The artistic concern of the gaze, an unreciprocated act that brings both aesthetic pleasure and aesthetic pain, extends to cultural examinations as well as personal interactions. This initial interaction, though problematic when existing at just the surface, can be the provocative trigger that leads to an investigation of deeper issues. Iraq/Iran examines the Western idea of Orientalism through playful use of the English language signifiers for these countries—the words “Iraq” and “Iran”. Though the differences between these two countries are significant, Western culture’s tendency to mistake one for the other and to fuse them into the broad category of The Orient is the basis for this project.
Iraq/Iran is a text-only green neon sign that constantly switches between spelling “Iraq” and “Iran” in English, rendered in a handwritten fashion. The last letter is the only part of the sign to change, flickering back and forth from “Q” to “N” at a continuous rate. To the viewer’s eye, this transition between letters will be just a blur, and speaks to the simple ways in which societies view and make assumptions about cultures different from their own. The division between the two countries named in Iraq/Iran is here simplified to the difference of just one letter. The transitional act of this flickering character, in its minimal aesthetic, functions as a playful, provocative look at intercultural engagement and assumptions.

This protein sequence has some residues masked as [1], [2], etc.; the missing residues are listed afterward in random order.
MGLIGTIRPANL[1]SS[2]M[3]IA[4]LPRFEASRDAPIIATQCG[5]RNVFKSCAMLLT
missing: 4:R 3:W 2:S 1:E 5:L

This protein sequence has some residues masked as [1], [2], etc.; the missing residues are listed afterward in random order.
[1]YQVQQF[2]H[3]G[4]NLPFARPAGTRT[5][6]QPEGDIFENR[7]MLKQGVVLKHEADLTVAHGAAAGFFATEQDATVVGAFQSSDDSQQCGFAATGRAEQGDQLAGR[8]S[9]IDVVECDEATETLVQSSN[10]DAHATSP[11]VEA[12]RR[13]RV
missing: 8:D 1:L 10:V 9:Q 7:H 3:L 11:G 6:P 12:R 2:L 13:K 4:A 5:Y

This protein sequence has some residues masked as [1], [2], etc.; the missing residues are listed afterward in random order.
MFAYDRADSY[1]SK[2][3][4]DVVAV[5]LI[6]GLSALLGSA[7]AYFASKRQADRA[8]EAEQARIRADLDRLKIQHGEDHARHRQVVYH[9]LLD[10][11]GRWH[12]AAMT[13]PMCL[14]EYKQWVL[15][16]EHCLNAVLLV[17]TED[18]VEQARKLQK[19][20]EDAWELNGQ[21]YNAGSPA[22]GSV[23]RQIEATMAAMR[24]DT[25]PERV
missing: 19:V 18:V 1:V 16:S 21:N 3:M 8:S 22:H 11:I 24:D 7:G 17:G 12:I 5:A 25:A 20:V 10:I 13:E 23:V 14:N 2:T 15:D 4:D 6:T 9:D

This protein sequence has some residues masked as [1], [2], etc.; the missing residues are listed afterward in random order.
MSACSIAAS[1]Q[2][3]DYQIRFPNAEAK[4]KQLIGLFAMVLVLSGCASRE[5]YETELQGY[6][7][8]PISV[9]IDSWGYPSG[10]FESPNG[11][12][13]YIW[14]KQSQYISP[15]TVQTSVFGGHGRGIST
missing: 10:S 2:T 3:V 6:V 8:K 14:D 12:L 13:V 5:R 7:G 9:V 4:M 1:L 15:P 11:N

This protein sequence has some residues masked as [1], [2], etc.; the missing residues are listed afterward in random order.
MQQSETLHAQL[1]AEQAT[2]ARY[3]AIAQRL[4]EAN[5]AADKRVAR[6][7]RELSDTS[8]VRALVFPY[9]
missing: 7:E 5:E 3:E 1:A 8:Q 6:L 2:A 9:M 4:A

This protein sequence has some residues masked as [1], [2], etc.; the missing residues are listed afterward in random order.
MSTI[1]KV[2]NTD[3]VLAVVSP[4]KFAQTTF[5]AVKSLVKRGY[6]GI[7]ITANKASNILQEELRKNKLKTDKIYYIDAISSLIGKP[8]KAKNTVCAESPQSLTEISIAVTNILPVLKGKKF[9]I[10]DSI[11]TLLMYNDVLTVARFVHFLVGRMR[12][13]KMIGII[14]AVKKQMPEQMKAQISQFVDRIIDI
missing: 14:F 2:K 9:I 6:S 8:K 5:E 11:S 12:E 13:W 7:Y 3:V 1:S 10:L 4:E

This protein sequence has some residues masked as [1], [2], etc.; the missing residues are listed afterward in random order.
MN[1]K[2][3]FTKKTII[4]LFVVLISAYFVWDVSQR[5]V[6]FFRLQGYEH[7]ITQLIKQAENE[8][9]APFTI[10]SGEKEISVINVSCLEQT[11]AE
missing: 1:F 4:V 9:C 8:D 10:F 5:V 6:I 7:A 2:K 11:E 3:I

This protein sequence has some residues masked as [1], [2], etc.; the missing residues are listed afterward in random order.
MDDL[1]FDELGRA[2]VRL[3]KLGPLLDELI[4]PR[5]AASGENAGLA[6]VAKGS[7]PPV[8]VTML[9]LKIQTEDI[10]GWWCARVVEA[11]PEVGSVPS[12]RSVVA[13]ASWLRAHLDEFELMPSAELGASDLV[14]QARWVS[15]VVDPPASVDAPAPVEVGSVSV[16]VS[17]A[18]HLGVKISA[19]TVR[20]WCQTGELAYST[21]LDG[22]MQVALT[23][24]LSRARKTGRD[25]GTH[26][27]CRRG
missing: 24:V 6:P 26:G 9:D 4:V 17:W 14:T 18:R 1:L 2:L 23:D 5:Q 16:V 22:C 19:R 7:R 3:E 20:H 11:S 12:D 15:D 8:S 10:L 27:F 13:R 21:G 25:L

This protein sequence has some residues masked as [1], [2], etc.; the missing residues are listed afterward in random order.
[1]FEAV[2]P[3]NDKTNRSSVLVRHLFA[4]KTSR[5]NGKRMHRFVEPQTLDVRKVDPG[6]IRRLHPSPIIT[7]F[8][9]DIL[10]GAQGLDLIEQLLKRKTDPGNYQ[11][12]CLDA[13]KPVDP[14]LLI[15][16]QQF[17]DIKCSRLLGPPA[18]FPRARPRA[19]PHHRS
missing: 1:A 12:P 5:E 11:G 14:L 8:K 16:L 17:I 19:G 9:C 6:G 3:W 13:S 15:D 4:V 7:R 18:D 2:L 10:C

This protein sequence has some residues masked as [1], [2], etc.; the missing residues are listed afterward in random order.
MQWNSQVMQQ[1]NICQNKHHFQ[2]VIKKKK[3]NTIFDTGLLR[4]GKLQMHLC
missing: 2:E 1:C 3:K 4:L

The sign occupies the totality of one entire wall in a room devoid of any additional ambient light, resulting in an experience that is fully immersive for the viewer. Iraq/Iran casts light on the viewers, drawing them into the artwork and making them part of its implications.
The use of the color green for the neon sign has multiple associations. The color, while significant to both Iranian and Iraqi cultures, for instance, appearing prominently in both countries’ flags, also connotes the idea of openness. This, in association with the neon sign itself, lends an informal, playful air to the piece and places it in dialog with the neon signage of other artists such as Tracey Emin and Bruce Nauman. Finally, the neon sign is a format instantly recognizable to the viewer, and thusly is an object able to be interacted with in a manner that is immediate.